It needs a dramatization. Caryl Churchill’s ten-minute piece seems a prelude to something bigger. FIsayo Akinade, Sharon D Clarke, Alex Hassell are directed by Dominic Cooke. They are big names in the West End, but even they struggle to surmount the dryness of Pigs and Dogs.
Uganda has draconian legislation against gays. Established in 2014, the Uganda Anti-Homosexuality Act was influenced by anti-gay campaigners such as the American Scott Lively, who in his in book The Pink Swastika asserts that “homosexuals [are] the true inventors of Nazism and the guiding force behind many Nazi atrocities.” Delightful. But homophobic sentiment is rooted deeper, a vestige of colonial law which sought to regulate savage behaviour. And yet, Churchill proves that African gender, sex and sexuality have long been murky.
‘Nuer in Ethiopia… It’s different with that man because he’s a woman’. The inundation of native terms for these non-binary, non-categorical positions is fun, and it appears a damn nice feat of research on Churchill’s part, similar to her academic rigour in efforts like Top Girls. Yet it is not her research. Pigs and Dogs cuts swathes from Boy-Wives and Female Husbands, an academic text so heavily borrowed from that the programme has to announce it. And this would be fine, but the approach is not dramatic: the name-after-name, term-after-term indexing is too flat for an able cast. Not rigorous enough for a Ted Talk and too dry for spoken word, this ten-minute concoction is uneasy. There is ample room for Churchill to do her job and actually write a play about it—and I sincerely hope she does.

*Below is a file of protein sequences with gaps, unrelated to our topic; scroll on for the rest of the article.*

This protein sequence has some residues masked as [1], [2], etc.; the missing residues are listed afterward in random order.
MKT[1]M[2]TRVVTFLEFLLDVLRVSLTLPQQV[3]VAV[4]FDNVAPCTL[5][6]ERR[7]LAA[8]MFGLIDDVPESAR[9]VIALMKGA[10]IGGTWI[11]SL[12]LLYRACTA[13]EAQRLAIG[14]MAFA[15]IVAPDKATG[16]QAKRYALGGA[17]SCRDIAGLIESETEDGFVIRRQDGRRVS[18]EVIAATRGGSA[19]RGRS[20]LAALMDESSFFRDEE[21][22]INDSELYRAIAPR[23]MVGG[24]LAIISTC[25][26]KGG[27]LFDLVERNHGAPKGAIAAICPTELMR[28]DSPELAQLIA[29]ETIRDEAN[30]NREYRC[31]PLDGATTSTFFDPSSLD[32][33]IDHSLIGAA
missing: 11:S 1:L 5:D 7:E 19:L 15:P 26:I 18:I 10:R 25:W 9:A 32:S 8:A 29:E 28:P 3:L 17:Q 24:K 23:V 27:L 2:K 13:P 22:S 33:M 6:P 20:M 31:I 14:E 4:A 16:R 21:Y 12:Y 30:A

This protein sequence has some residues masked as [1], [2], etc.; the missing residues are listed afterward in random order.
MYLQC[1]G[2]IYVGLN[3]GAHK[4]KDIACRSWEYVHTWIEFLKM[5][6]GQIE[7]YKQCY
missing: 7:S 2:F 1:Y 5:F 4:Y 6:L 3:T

“Men in Eritrea
sleep with little devils.
No one thinks it’s evil.
“Musaji the first
Queen of the Lovedu…
I have a harem
they are all young women.”
Each snippet of character suggests entire productions.